§ On July 10, 1967, MIT President Howard W. Johnson appointed Collins as Visiting Professor of Urban Affairs at the joint center of Urban Studies.. John Collins died on Nov. 23, 1995 at the age of 3476. §§ The winner of that election, Kevin H White, appointed Robert Kenney, age 35, as the Director of the BRA in January, 1971. Kenney would wrap up the Washington Park work after the Nixon administration froze all renewal and housing programs in 1973..
Edward Logue died on January 27, 2000 at the age of 78. §§§ The Snowdens only child lived in the suburbs for years § Otto Snowden told Boston Globe reporter Viola Osgood late in 1976 that “ it’s just a matter of time until all the money spent here will have gone down the drain… it will fail because it was never finished … and we never received the necessary city and social services” that were promised. ( Boston Globe Dec. 11, 1976. “ 15 years and $70. 4 million dollars later, the renewal of Washington Park is considered a failure by many of those involved.”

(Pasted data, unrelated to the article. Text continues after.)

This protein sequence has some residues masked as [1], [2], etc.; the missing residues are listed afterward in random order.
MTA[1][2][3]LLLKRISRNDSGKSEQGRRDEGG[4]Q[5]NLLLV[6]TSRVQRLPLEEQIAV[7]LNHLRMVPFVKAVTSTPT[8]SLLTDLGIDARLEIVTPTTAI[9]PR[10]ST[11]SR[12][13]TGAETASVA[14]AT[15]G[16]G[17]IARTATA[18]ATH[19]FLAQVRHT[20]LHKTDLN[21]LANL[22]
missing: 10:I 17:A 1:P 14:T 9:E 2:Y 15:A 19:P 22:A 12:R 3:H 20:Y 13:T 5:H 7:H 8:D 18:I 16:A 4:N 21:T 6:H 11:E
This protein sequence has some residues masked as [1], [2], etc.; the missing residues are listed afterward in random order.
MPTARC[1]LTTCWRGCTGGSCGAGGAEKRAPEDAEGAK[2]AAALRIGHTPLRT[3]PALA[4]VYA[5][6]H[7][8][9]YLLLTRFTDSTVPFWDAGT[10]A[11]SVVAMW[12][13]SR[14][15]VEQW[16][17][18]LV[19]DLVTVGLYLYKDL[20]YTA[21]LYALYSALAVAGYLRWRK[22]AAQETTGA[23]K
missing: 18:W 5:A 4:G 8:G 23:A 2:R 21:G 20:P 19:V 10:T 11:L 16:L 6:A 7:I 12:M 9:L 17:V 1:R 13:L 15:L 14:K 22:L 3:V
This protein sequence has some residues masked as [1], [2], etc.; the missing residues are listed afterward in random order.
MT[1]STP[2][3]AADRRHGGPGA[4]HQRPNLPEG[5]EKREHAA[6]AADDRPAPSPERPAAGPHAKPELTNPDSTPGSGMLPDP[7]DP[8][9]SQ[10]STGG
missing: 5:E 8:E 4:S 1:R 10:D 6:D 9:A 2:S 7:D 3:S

In 1965 seven large tracts of land were cleared and remained vacant for the next 20 years. One of the largest at M L King Blvd. and Elmore St remained a ragged trash filled lot for nearly 30 years. It is today ( June 2005) almost built up with middle income homeownership townhouses, a far cry form the intents of urban renewal, but well within the vision of the black middle class homeowner today. One of the houses razed was 10 Elmore St.,the boyhood home of John Collins. §§ Langley Keyes, Boston Rehabilitation Program: An Independent Analysis, Cambridge, Joint Center for Urban Studies at MIT and Harvard University, 1970.
For a brief analysis of the class antagonism between the black elite and their working class neighbors – which remains alive and well- see the Sunday New York Times, May 29, 2005, “ A Short History of Class Antagonisms in the Black Community.” An essay by Brent Staples. “Black elites,” he wrote, “pressed into close contact with the poor were more class obsessed and more condescending than their white counterparts.” §§§ An argument can be made for the Mayors Office too. It was never warm towards the Collins-Logue urban renewal plans for Washington Park and Mayor White wanted to be Governor in 1970 and then the vice presidential candidate in 1972. Only in 1973 did Kevin White put all of his energies into governing Boston.